Friday, April 20, 2012


Status: It has been a very long week, and I'm ready to just relax this weekend. And I'm pretty sure I'll finish reading
Insurgent tonight, so I'm excited about that.

Number of queries sent: 29
Number of form rejections: 16
Number of detailed rejections: 1
Number of requests for additional materials: 2

"Don't let anyone, ever, make you feel like you don't deserve what you want. Go for it!" ~ Patrick Verona (played by Heath Ledger), 10 Things I Hate About You

I was thinking about this movie recently, and this quote popped into my head. Now, aside from the fact that the movie itself is just awesome, I really like this particular quote and, in general, the kind of attitude that Patrick has in the movie. Especially after he stops trying to be scary.

And yes, I know this quote is referring specifically to a girl, but I think the basic principle behind the statement can be applied across the board. For you other writers, I'm sure there have been naysayers in your past. People who told you that you were wasting your time, and to just move on. Wouldn't it be nice if everyone was just supportive?

This is something that someone (who, to this day, has never read a single word of anything I've ever written) told me when I was sixteen years old: "You're not really a writer. You have no idea what you're doing. Right now, your writing is 90% crap and 10% okay. And if you work hard at it your whole life, maybe--maybe--someday, you can be great like Stephen King. But I doubt it. So stop dicking around in a fucking notebook and do something useful with your time." This was more than a decade ago, so that's obviously not verbatim. Except the last sentence, which I remember like it was just said five minutes ago.

I'm not even going to get into the fact that telling a female to stop dicking around doesn't make a great deal of sense, or the fact that what I write is absolutely nothing like Stephen King's work, so comparing them doesn't make a whole lot of sense, either. (Admittedly, I don't even like Stephen King's books, but that's neither here nor there.)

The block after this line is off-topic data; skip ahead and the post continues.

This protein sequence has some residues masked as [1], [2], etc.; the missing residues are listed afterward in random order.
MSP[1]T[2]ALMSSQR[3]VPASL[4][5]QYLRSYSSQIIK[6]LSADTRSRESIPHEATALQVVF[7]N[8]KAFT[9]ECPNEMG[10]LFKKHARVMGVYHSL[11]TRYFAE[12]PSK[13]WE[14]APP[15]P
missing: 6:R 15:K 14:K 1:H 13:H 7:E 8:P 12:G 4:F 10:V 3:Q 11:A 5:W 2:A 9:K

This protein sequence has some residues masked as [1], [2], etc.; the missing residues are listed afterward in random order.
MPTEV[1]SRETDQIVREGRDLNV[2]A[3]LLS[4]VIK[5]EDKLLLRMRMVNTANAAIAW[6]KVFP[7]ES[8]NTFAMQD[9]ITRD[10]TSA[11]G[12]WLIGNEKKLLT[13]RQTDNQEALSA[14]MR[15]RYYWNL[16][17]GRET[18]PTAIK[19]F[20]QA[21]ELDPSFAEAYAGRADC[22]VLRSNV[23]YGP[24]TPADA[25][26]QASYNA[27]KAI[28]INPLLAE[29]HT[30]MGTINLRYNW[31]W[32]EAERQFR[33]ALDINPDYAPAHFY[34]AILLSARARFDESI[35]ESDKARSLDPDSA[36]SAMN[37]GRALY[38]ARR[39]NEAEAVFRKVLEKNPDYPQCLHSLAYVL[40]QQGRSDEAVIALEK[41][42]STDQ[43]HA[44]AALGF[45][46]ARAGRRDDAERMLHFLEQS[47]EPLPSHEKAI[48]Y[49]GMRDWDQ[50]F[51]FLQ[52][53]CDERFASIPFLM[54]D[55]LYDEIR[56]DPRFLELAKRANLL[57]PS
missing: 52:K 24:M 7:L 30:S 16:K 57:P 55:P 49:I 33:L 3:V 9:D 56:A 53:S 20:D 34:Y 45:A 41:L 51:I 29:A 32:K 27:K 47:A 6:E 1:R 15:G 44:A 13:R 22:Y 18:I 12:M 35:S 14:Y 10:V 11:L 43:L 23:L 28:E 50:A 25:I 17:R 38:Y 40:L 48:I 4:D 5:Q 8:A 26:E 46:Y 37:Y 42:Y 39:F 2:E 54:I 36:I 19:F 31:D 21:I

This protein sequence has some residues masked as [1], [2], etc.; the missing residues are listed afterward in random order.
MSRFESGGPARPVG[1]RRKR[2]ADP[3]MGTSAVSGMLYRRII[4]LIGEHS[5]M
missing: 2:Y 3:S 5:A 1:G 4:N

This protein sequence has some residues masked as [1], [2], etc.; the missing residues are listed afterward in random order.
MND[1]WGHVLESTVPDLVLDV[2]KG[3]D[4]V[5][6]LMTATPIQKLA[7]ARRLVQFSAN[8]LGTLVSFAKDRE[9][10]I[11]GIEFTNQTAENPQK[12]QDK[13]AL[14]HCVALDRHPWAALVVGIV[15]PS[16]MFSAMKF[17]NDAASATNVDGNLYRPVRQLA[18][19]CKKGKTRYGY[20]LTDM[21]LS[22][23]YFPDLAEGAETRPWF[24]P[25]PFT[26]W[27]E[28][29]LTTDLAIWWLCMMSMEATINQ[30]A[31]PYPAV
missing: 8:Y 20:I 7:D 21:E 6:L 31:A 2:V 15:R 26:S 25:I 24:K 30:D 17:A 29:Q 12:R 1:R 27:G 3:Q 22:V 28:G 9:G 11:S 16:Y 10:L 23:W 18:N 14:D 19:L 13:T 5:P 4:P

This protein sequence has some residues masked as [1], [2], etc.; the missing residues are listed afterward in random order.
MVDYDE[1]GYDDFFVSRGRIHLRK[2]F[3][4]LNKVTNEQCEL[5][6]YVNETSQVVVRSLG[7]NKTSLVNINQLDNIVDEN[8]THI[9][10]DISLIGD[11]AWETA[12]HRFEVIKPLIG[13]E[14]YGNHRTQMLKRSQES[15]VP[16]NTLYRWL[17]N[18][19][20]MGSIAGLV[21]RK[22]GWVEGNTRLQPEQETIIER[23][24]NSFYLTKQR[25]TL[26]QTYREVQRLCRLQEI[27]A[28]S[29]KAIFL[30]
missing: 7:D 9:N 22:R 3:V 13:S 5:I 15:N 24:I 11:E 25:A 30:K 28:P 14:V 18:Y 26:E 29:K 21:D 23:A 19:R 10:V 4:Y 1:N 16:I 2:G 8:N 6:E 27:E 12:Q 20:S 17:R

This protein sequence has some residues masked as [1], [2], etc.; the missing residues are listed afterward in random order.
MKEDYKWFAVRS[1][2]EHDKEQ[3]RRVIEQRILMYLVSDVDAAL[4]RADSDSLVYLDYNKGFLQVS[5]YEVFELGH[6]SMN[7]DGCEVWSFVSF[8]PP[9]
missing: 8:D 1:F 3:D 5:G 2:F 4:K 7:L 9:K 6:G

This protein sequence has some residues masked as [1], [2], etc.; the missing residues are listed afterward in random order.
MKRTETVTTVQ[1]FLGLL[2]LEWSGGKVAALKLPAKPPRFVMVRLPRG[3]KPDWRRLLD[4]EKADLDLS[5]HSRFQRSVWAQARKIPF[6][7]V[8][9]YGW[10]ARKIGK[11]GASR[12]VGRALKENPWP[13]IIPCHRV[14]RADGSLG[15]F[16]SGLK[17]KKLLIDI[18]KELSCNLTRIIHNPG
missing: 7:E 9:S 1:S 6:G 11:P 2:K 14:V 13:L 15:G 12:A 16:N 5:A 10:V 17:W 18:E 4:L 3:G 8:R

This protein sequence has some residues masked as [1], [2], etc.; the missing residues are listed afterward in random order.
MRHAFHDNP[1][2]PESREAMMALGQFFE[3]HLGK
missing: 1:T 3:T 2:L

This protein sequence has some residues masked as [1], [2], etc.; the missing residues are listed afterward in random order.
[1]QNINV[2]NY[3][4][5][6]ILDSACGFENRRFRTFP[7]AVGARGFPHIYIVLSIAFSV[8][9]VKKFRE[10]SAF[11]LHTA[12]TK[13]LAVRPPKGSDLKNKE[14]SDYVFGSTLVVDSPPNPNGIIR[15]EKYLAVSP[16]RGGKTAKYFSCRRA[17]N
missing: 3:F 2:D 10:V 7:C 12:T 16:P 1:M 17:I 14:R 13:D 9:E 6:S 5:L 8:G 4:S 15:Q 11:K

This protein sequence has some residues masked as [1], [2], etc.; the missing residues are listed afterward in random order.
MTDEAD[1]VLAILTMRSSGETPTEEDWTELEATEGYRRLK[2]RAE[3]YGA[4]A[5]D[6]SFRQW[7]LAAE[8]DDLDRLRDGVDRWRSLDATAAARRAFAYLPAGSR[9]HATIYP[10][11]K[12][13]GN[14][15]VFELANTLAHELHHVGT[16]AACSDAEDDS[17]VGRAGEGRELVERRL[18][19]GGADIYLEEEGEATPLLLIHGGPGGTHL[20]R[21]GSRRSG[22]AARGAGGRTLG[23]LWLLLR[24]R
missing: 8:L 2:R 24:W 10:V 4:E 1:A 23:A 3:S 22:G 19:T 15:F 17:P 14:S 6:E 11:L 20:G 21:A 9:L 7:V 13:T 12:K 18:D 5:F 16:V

No, what I want to talk about is the fact that this person thought he had a right to tell me what I can and can't do. Or, at the very least, what I should and shouldn't do. Honestly, the way he said it, and the condescending smile he wore while he was speaking, make me think that he thought he was doing me a favor. Saving me from the heartache of realizing that I'm just not good enough. That I'll never be good enough. That I am meant for mediocre things, and that I should just accept it and move on.

Um, bite me. (Isn't it a good thing I waited a decade to respond so that I would be older and wiser, and my response could be so very mature? :P) No one has the right to tell you, me, or anyone what their dream should be. Least of all someone who has no idea what he's talking about.

Then there are the people who do know what they're talking about. Say you are, in fact, trying to follow your dream. And, in the case of writers, you're putting your work out there. And agents, who do know what they're talking about because they've read your query or your partial or your full, are rejecting you. That's kind of the same thing. If you were good enough, they wouldn't be rejecting you, right?

Well, could be that your query letter just needs work, or you're not contacting the right agents. Or it could be that you're just not good enough yet. Meaning you just need to keep trying. I have no problem admitting that my first two books are downright terrible. That my third, while quite good, is seriously flawed. I've mentioned these things more than once on this blog. But you know what? I think my fourth book rocks. It's leaps and bounds better than anything I've written before. When I look back from where I am now to the earliest drafts of book number one (i.e., what I was writing when the quote above was said to me), I find it laughable. My first book is seriously that bad. But how did I get better? By writing more. The only way to become great at anything is to practice.

What if sixteen-year-old me had listened? What if I'd just given up and resigned myself to mediocrity? It breaks my heart to think that some people go through life not trying for that one thing they really want, because someone convinced them they just aren't good enough. Because even if you're not good enough yet, you'll never get there without trying.

1 comment:

  1. Good on you for not listening. I did that to myself when I was 18. The result, of course, is that now I'm trying to go for it at almost 40. Ugh. Why did I listen to me?